Trouble in the heartland: class and culture in American Honey

by Milo Sweedler

Andrea Arnold’s American Honey (2016) is a film of its time. Released in the United States four days after the first presidential debate between Hillary Rodham Clinton and Donald Trump, the film provides a fascinating snapshot of Middle America in the 2010s. Depicting a group of down-and-out youth who travel through the Midwest selling magazine subscriptions nobody wants, the film presents an image of the U.S. heartland as a mosaic of posh suburbs, upscale subdivisions, conglomerations of dilapidated bungalows, vast expanses of farmland, and a seemingly endless string of truckstops, roadside motels, convenience stores, and fast-food restaurants. This social landscape is seen alternately through the windows of the van that transports the magazine crew from sales location to sales location, and up-close and in-person as the sales associates go door-to-door hawking their wares. A veritable tour of the “red states” at the core of the country – the ones that would vote for Trump in the coming election – the movie presents the heartland as a socially fractured region characterized by extremes of wealth inequality.

An early scene in American Honey shows the lavish lifestyle of people living in one of the U.S.’ wealthiest suburbs.

A later scene brings into relief the abject living conditions of the rural poor.

The mag crew, a motley group of misfits recruited on the road, hail from places as remote from one another as California, Oregon, Texas, Tennessee, Missouri, Florida, and New Jersey. Situated on the lowest rung of the social ladder, these marginalized youth show no class-consciousness. As the lyrics of one of their favorite rap songs would have it, their aspirations are, in effect, to “make money, get turnt” (the latter term meaning “excited,” “adrenalized,” or “intoxicated”).[1] [open endnotes in new window] Aspiring to the American dream in the era of the American nightmare, the mag crew emblematizes the plight of countless millennials at a time when underemployment and precarious employment are becoming the rule rather than the exception.

One of the striking features of this socially conscious film about a subculture of underprivileged youth is its exuberance. The ubiquitous hip-hop, country, and indie rock music playing at high volume as the van traverses the U.S. midlands contributes to the jubilant feel of the film. So too do its depictions of social relations within the multicultural mag crew. Although far from being unambiguous, the film’s representation of these relations skews toward a vision of radical inclusion. This inclusivity is also emblematic of youth culture in the new millennium.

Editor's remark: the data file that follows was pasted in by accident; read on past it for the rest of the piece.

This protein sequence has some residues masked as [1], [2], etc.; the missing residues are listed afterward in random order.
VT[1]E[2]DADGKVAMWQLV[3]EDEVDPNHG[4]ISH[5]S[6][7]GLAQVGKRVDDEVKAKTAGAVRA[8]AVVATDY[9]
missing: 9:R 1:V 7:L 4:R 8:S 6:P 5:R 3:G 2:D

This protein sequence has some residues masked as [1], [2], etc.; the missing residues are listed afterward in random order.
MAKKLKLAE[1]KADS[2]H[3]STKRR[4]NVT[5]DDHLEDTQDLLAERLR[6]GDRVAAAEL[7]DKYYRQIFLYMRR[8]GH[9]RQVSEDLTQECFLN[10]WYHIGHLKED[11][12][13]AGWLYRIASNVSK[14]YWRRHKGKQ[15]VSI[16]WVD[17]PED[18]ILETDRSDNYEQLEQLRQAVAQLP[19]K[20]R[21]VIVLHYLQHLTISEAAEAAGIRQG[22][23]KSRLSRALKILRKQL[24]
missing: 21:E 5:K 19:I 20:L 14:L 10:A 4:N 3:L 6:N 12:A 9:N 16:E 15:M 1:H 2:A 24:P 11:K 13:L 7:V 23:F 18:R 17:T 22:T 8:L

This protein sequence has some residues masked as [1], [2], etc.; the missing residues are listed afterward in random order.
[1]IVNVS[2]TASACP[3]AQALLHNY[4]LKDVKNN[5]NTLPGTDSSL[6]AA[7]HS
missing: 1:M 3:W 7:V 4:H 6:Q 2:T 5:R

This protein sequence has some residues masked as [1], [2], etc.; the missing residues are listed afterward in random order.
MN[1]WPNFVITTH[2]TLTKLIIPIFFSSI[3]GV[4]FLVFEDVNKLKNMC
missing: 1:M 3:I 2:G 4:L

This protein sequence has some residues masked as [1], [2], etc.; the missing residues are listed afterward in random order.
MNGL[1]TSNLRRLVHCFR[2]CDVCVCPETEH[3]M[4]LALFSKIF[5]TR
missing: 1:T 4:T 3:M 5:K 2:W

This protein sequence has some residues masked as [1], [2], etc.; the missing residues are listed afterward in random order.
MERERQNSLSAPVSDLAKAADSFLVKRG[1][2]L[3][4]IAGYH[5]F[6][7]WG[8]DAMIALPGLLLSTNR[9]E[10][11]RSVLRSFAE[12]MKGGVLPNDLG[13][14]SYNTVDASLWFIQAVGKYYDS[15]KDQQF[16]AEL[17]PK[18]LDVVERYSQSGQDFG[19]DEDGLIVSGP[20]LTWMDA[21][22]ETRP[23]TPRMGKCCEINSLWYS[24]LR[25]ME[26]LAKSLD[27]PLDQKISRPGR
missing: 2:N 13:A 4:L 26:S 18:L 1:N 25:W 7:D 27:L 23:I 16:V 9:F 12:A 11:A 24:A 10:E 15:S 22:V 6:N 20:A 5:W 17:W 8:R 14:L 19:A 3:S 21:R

This article examines the vision of Middle America transmitted in Arnold’s thought-provoking film. Taking as its point of departure film critic Pamela Hutchinson’s remark that the movie’s mixed-race heroine, Star (Sasha Lane), is a new Dorothy, the article begins, following a film overview and a gloss of its critical reception, with a comparative analysis of American Honey’s worldview and the one presented in L. Frank Baum’s The Wonderful Wizard of Oz (1900).

Pamela Hutchinson makes the case that American Honey is a retelling of The Wizard of Oz (1939). L. Frank Baum’s The Wonderful Wizard of Oz (1900) functions as a particularly illuminating intertext for Arnold’s film.

Interpreted in the second half of the twentieth century as a national allegory of the post-depression United States, as the country emerged from the Panic of 1893, Baum’s novel presents interesting parallels with Arnold’s post-recession film, released in the wake of the Great Recession of 2007–09. Concentrating, in particular, on the movie’s depiction of the affluent suburbs of Kansas City and its portrayal of people living in abject poverty in rural South Dakota, I argue that the film gives audio-visual form to the sharp socio-economic divisions that Thomas Frank describes in What’s the Matter with Kansas? (2004) and that Thomas Piketty analyzes on a global scale in Capital in the Twenty-First Century (2013).

I then examine the film’s portrayals of its two other main characters, the mag crew’s top seller, Jake (Shia LaBeouf), who initially introduces himself as being “Donald Trump-ish,” and Krystal (Riley Keough), the shrewd owner of the mag-crew franchise, a self-described “Southern girl” (or “real American honey”), who treats Jake as her personal boy toy. The examination of the film’s three main figures, who are involved in a love triangle that exposes Star to Krystal’s wrath, leads to analyses of the film’s depictions of sexuality and race relations. The article concludes with a meditation on the split between class-consciousness and multicultural awareness in both the film text and its national context, and ponders the ramifications of this split in the purview of the lead-up to the 2020 presidential election. While the heartland figured prominently in discussions of the 2016 election, the millennial generation – Gen Y or Z – has figured prominently in discussions of the 2020 election. Arnold’s film contributes to our understanding of this potentially powerful political force.

The marginally employed members of the open and inclusive mag crew emblematize the millennial generation. The love triangle between Star, Jake (Shia LaBeouf), and Krystal (Riley Keough) exposes Star to Krystal’s vindictiveness.

Film overview

Winner of the Jury Prize at the 2016 Cannes Film Festival, American Honey depicts several weeks in Star’s life as the young woman travels north from Oklahoma to the Dakotas with Krystal’s itinerant magazine sales team. Part road movie, part coming-of-age story, and part social-issue drama, the film opens with a striking scene of the eighteen-year-old Star dumpster diving with her two pre- teen wards, Kelsey and Rubin (Summer Hunsaker and Brody Hunsaker).